As the community in Cleveland, Ohio, continues to learn new information about the three women found in a West Side home on Monday after a decade of captivity, a local pastor reflects on what this story teaches Christians about hope, perseverance, and the wickedness of man.
Peter Folger is a senior associate pastor at Cleveland Baptist Church, a congregation which was established in the late 1950s and sits a mere a six miles from where three young women, Amanda Berry, Michelle Knight, and Gina DeJesus, were found Monday evening after being held captive for nearly a decade.
Cleveland authorities have told reporters that the three women, two of whom were abducted in their teens, were being held captive in the home with the use of chains and ropes by three suspected brothers – Ariel Castro, 52, Pedro Castro, 54, and Onil Castro, 50.
Folger told The Christian Post in a recent interview that he believes this tragic story of perseverance can teach Christians, and people in general, two things: the truth in God's Word, and the teaching found in 2 Timothy 13.
These recent events reveal to Christians that "God's Word is true," Folger told CP. They also reveal "to us just how evil and wicked man can be."
"What I mean by that is the Word of God reveals to us the evil heart of men," Folger continued, referencing the seemingly heartless behavior of these three suspects who held young women against their will for years.
"An evil heart left to itself without any moral compass is capable of doing things even worse than this," the senior associate pastor noted.
Folger went on to state that he believes stories such as these are indicative of the times, referencing 2 Timothy 13 (NIV) which states: "while evildoers and impostors will go from bad to worse, deceiving and being deceived."
"Things are going to get worse before they get better," Folger said, asserting the importance of Christian ministries bringing the light and the Word of God to as many sections of society as possible to ensure such evil doesn't happen again.
The senior associate pastor, who has lived in Cleveland for most of his life and has served as a youth pastor at Cleveland Baptist for the past 12 years, recalled his reaction on Monday night when he first learned that Berry had been discovered after she escaped from a dilapidated home on Seymour Avenue in the low-income area of Cleveland's West Side.
"I was shocked and amazed, wondering what the details were," Folger said of learning the news, adding that he and his fellow church members were "elated, grateful, and thankful."
"I'm glad this has somewhat of a decent conclusion compared to what it could have had," he said.
Cleveland Baptist Church, which is led by Folger's father, Kevin Folger, has been previously visited by Berry's cousin, Tasheena Mitchell, who reportedly conversed with the youth pastor's wife a mere week before her abducted cousin was discovered.
According to Folger, the church has a predominant bus ministry, which seeks to spread evangelism to all parts of the Cleveland area, especially to the community's youth.
Folger told CP that although there are no official records, he has received confident responses from many working in the bus ministry that most likely Berry, as well as her cousin Mitchell, rode one of their buses at some point before her abduction.
The youth pastor asserted that this information proves that now, more than ever, it is important for congregations to branch out and make connections with the local community.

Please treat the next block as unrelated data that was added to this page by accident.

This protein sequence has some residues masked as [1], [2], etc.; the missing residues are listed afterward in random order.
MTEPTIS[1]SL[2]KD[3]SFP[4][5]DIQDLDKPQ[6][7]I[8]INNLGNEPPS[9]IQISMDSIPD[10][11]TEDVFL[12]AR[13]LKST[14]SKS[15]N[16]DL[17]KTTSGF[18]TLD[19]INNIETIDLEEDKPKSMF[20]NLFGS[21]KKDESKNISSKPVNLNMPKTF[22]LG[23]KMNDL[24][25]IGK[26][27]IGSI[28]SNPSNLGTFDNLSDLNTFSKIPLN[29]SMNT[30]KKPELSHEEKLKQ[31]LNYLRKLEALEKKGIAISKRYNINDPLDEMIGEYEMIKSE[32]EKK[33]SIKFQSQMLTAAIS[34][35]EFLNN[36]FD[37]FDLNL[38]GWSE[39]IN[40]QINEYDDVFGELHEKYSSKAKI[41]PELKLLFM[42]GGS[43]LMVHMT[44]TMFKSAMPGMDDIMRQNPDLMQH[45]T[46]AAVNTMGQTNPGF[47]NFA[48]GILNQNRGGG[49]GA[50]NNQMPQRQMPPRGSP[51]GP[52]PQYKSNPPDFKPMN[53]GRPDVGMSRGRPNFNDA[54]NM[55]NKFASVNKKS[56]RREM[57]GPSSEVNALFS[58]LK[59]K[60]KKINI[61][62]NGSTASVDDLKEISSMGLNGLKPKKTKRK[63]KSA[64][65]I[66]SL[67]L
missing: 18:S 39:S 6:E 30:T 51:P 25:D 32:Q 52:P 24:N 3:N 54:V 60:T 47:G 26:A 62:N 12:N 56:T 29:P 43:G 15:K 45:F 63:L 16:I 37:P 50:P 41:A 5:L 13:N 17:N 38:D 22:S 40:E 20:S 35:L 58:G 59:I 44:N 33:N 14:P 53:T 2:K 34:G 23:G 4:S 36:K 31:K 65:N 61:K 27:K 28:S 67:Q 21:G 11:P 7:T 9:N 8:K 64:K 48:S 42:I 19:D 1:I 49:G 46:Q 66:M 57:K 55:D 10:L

"This further cements our commitment to continuing that ministry and connecting with people throughout the Cleveland area," he said, adding that their bus ministry helps to push the evil out of the community.
As seen through Folger's words, the themes of hope and perseverance in times of darkness seem to permeate many of those connected to this story of captivity and freedom.
For example, Gale Mitchell, Amanda Berry's aunt, recently told CNN's Anderson Cooper in a telephone interview that she never gave up hope that one day her niece would return.
"You don't give up hope; you just pray and pray and pray," Mitchell told CNN on Tuesday.
Additionally, Charles Ramsey, the heroic neighbor who freed Berry on Monday evening after he heard her screaming for help, has described himself as a "Christian and American" who did the right thing.
Ramsey told CNN's Anderson Cooper that while others in the neighborhood sought to mind their own business when they heard Berry's screams, he sought to help her.
In spite of his heroic efforts, Ramsey said he doesn't feel like a hero and any FBI award money for finding the missing women can go to their families.
"I'm a Christian and an American, I'm just like you," Ramsey told CNN's Anderson Cooper.
"We bleed the same blood. Put our pants on the same way ... It's just that you got to put that being a coward, 'I don't want to get into anybody's business,' you got to put that away for a minute," Ramsey added.
Local and national authorities have been searching for Berry, Knight, and DeJesus for the past decade, even featuring two of the girls on a 2005 episode of "America's Most Wanted."
Berry went missing on the eve of her 17th birthday in 2003, shortly after calling her sister to tell her she was getting a ride home from her job at the local Burger King.
Knight disappeared in August 2002 at age 20, while DeJesus was abducted at age 14 in April 2004.
Neighbors claimed they contacted police three times regarding suspicious activity taking place at the Castro brothers' home, just minutes from where the girls were abducted.
In spite of these reports, police never discovered the girls being kept hostage at the run-down, two-story home.
The Castro brothers reportedly spent Tuesday night at the Central Prison Unit at the Cleveland Police Headquarters. Ariel Castro was charged on Wednesday with raping and kidnapping the three women.